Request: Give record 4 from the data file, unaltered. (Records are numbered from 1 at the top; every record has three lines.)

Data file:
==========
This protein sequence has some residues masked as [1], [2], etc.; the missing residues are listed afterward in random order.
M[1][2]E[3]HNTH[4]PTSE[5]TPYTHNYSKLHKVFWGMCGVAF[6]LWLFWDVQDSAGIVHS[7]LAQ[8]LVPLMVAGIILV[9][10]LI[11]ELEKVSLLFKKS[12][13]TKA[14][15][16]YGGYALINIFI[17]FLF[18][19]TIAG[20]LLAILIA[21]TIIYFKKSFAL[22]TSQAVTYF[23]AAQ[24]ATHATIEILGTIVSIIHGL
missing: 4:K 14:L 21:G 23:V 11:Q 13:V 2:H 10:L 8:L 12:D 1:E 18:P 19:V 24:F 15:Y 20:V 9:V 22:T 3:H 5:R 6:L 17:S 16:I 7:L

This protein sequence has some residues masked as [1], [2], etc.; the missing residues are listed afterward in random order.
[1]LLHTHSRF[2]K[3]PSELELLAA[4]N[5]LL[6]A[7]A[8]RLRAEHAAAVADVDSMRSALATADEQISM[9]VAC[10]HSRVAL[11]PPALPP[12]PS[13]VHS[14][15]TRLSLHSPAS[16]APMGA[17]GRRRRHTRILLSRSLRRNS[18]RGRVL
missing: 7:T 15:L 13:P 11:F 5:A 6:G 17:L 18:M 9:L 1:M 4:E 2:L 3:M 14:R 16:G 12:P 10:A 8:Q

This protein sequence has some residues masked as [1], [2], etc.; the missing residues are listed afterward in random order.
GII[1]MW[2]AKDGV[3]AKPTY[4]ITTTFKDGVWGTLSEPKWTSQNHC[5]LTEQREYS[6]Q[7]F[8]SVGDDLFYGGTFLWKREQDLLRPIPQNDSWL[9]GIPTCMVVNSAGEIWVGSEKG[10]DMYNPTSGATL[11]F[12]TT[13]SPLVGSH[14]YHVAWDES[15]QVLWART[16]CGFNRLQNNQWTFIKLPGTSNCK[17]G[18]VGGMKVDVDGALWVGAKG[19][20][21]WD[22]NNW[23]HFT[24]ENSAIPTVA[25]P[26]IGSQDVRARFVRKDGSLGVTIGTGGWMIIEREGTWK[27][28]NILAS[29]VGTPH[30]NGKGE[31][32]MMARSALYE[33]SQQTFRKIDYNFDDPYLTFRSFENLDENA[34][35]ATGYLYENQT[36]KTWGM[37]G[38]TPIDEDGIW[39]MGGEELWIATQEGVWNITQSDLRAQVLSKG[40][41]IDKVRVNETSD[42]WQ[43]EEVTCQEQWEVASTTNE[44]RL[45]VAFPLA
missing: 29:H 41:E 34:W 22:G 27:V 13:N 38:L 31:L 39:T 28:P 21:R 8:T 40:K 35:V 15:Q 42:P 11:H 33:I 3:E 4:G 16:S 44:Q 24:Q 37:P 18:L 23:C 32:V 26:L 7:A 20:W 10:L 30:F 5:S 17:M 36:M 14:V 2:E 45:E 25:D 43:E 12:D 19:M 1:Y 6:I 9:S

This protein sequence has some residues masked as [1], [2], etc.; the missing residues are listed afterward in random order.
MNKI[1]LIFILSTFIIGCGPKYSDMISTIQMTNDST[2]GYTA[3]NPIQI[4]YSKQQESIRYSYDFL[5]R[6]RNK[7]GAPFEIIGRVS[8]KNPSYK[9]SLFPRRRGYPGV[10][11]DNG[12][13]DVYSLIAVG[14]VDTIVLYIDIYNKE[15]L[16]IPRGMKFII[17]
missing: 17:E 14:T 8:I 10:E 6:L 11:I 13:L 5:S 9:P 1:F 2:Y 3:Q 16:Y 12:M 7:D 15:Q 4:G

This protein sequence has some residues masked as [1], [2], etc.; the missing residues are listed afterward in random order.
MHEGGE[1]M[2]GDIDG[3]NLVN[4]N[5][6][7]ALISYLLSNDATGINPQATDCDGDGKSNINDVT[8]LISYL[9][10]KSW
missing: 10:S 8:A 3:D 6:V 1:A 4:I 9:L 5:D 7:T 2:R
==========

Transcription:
This protein sequence has some residues masked as [1], [2], etc.; the missing residues are listed afterward in random order.
MNKI[1]LIFILSTFIIGCGPKYSDMISTIQMTNDST[2]GYTA[3]NPIQI[4]YSKQQESIRYSYDFL[5]R[6]RNK[7]GAPFEIIGRVS[8]KNPSYK[9]SLFPRRRGYPGV[10][11]DNG[12][13]DVYSLIAVG[14]VDTIVLYIDIYNKE[15]L[16]IPRGMKFII[17]
missing: 17:E 14:T 8:I 10:E 6:L 11:I 13:L 5:S 9:P 1:F 2:Y 3:Q 16:Y 12:M 7:D 15:Q 4:G